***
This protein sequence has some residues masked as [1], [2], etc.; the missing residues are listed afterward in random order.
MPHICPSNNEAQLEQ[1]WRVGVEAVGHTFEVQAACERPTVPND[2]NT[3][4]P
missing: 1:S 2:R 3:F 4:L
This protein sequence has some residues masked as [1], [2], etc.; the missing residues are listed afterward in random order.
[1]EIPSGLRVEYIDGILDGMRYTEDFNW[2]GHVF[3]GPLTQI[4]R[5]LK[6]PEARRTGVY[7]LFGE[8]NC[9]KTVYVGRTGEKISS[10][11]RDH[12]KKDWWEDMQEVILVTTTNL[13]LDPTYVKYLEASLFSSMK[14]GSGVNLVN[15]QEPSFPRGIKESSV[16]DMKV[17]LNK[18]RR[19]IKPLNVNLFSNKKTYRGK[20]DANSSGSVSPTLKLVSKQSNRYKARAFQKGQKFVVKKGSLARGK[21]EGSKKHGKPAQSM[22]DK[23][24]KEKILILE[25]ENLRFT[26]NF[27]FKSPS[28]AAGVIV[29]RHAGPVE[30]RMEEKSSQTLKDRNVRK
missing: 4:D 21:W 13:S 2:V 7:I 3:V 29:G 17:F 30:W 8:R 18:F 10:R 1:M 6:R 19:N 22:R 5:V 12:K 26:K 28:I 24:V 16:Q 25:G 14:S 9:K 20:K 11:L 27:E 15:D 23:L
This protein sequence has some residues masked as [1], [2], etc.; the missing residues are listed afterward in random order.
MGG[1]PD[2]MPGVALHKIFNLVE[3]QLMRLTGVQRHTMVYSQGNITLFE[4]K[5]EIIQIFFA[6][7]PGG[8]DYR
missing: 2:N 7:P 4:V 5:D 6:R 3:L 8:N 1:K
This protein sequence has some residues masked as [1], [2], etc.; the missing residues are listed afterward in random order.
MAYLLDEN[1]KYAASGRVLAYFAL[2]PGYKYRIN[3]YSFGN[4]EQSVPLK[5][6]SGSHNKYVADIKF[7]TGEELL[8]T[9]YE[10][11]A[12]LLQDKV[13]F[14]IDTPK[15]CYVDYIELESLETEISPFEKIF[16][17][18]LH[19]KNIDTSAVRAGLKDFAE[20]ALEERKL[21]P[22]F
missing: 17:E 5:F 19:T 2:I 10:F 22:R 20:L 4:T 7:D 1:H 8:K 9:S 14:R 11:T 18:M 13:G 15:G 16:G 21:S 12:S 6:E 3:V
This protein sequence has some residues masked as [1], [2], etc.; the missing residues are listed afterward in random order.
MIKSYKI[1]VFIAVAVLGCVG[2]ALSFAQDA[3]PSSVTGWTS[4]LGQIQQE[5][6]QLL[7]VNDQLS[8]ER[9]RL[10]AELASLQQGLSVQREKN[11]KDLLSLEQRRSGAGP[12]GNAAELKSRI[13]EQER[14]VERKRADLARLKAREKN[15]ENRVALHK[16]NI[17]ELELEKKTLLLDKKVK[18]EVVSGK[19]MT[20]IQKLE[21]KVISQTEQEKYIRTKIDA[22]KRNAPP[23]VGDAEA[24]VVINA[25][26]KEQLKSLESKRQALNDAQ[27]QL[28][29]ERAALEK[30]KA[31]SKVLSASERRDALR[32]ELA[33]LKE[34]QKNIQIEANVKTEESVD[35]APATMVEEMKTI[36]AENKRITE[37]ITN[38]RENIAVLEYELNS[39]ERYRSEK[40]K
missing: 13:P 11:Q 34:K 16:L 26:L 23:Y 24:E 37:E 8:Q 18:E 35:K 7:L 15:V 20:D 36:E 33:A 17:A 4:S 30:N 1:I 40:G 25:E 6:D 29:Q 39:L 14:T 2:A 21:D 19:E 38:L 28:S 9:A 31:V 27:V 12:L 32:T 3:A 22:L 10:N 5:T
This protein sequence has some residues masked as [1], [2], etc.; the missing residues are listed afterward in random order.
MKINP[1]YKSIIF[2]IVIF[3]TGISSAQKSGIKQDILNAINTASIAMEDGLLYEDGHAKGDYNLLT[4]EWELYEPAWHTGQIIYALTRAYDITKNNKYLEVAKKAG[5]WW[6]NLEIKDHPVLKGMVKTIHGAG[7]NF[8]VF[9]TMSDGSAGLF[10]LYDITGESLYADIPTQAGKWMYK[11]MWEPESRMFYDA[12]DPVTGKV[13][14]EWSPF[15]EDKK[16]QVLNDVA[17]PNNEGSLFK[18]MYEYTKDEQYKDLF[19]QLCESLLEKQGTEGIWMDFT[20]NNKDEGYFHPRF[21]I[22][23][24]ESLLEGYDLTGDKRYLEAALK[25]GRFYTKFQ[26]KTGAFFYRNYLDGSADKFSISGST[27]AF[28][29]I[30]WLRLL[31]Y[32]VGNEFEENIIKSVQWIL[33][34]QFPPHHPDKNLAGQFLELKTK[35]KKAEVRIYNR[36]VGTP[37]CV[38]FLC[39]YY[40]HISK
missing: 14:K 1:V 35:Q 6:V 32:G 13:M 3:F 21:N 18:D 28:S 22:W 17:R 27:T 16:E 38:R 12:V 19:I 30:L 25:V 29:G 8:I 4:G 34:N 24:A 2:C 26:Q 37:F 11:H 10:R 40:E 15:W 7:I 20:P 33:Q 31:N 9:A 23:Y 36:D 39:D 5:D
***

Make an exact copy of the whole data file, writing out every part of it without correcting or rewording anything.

This protein sequence has some residues masked as [1], [2], etc.; the missing residues are listed afterward in random order.
MPHICPSNNEAQLEQ[1]WRVGVEAVGHTFEVQAACERPTVPND[2]NT[3][4]P
missing: 1:S 2:R 3:F 4:L
This protein sequence has some residues masked as [1], [2], etc.; the missing residues are listed afterward in random order.
[1]EIPSGLRVEYIDGILDGMRYTEDFNW[2]GHVF[3]GPLTQI[4]R[5]LK[6]PEARRTGVY[7]LFGE[8]NC[9]KTVYVGRTGEKISS[10][11]RDH[12]KKDWWEDMQEVILVTTTNL[13]LDPTYVKYLEASLFSSMK[14]GSGVNLVN[15]QEPSFPRGIKESSV[16]DMKV[17]LNK[18]RR[19]IKPLNVNLFSNKKTYRGK[20]DANSSGSVSPTLKLVSKQSNRYKARAFQKGQKFVVKKGSLARGK[21]EGSKKHGKPAQSM[22]DK[23][24]KEKILILE[25]ENLRFT[26]NF[27]FKSPS[28]AAGVIV[29]RHAGPVE[30]RMEEKSSQTLKDRNVRK
missing: 4:D 21:W 13:S 2:V 7:I 3:V 29:G 17:F 30:W 8:R 18:F 10:R 1:M 6:R 19:N 22:R 5:V 12:K 26:K 28:I 24:V 16:Q 25:G 14:S 9:K 20:K 11:L 27:E 15:D 23:L
This protein sequence has some residues masked as [1], [2], etc.; the missing residues are listed afterward in random order.
MGG[1]PD[2]MPGVALHKIFNLVE[3]QLMRLTGVQRHTMVYSQGNITLFE[4]K[5]EIIQIFFA[6][7]PGG[8]DYR
missing: 2:N 7:P 4:V 5:D 6:R 3:L 8:N 1:K
This protein sequence has some residues masked as [1], [2], etc.; the missing residues are listed afterward in random order.
MAYLLDEN[1]KYAASGRVLAYFAL[2]PGYKYRIN[3]YSFGN[4]EQSVPLK[5][6]SGSHNKYVADIKF[7]TGEELL[8]T[9]YE[10][11]A[12]LLQDKV[13]F[14]IDTPK[15]CYVDYIELESLETEISPFEKIF[16][17][18]LH[19]KNIDTSAVRAGLKDFAE[20]ALEERKL[21]P[22]F
missing: 17:E 5:F 19:T 2:I 10:F 22:R 20:L 4:T 7:D 1:H 8:K 9:S 14:R 11:T 18:M 13:G 15:G 16:G 21:S 12:S 6:E 3:V
This protein sequence has some residues masked as [1], [2], etc.; the missing residues are listed afterward in random order.
MIKSYKI[1]VFIAVAVLGCVG[2]ALSFAQDA[3]PSSVTGWTS[4]LGQIQQE[5][6]QLL[7]VNDQLS[8]ER[9]RL[10]AELASLQQGLSVQREKN[11]KDLLSLEQRRSGAGP[12]GNAAELKSRI[13]EQER[14]VERKRADLARLKAREKN[15]ENRVALHK[16]NI[17]ELELEKKTLLLDKKVK[18]EVVSGK[19]MT[20]IQKLE[21]KVISQTEQEKYIRTKIDA[22]KRNAPP[23]VGDAEA[24]VVINA[25][26]KEQLKSLESKRQALNDAQ[27]QL[28][29]ERAALEK[30]KA[31]SKVLSASERRDALR[32]ELA[33]LKE[34]QKNIQIEANVKTEESVD[35]APATMVEEMKTI[36]AENKRITE[37]ITN[38]RENIAVLEYELNS[39]ERYRSEK[40]K
missing: 13:P 11:Q 34:K 16:L 26:L 23:Y 24:E 37:E 8:Q 18:E 35:K 7:L 15:V 20:D 36:E 33:A 17:A 4:S 30:N 1:I 40:G 25:E 6:D 29:Q 39:L 14:T 2:A 21:D 19:E 38:L 28:S 9:A 31:V 27:V 12:L 32:T 3:A 22:L 10:N 5:T
This protein sequence has some residues masked as [1], [2], etc.; the missing residues are listed afterward in random order.
MKINP[1]YKSIIF[2]IVIF[3]TGISSAQKSGIKQDILNAINTASIAMEDGLLYEDGHAKGDYNLLT[4]EWELYEPAWHTGQIIYALTRAYDITKNNKYLEVAKKAG[5]WW[6]NLEIKDHPVLKGMVKTIHGAG[7]NF[8]VF[9]TMSDGSAGLF[10]LYDITGESLYADIPTQAGKWMYK[11]MWEPESRMFYDA[12]DPVTGKV[13][14]EWSPF[15]EDKK[16]QVLNDVA[17]PNNEGSLFK[18]MYEYTKDEQYKDLF[19]QLCESLLEKQGTEGIWMDFT[20]NNKDEGYFHPRF[21]I[22][23][24]ESLLEGYDLTGDKRYLEAALK[25]GRFYTKFQ[26]KTGAFFYRNYLDGSADKFSISGST[27]AF[28][29]I[30]WLRLL[31]Y[32]VGNEFEENIIKSVQWIL[33][34]QFPPHHPDKNLAGQFLELKTK[35]KKAEVRIYNR[36]VGTP[37]CV[38]FLC[39]YY[40]HISK
missing: 14:K 1:V 35:Q 6:V 32:G 13:M 3:F 21:N 18:D 28:S 22:W 17:R 27:T 16:E 38:R 12:V 19:I 30:L 25:V 29:G 8:I 4:G 34:N 24:A 2:C 26:Q 37:F 11:H 10:R 40:E 15:W 7:I 20:P 33:Q 31:N 9:A 23:Y 36:D 39:D 5:D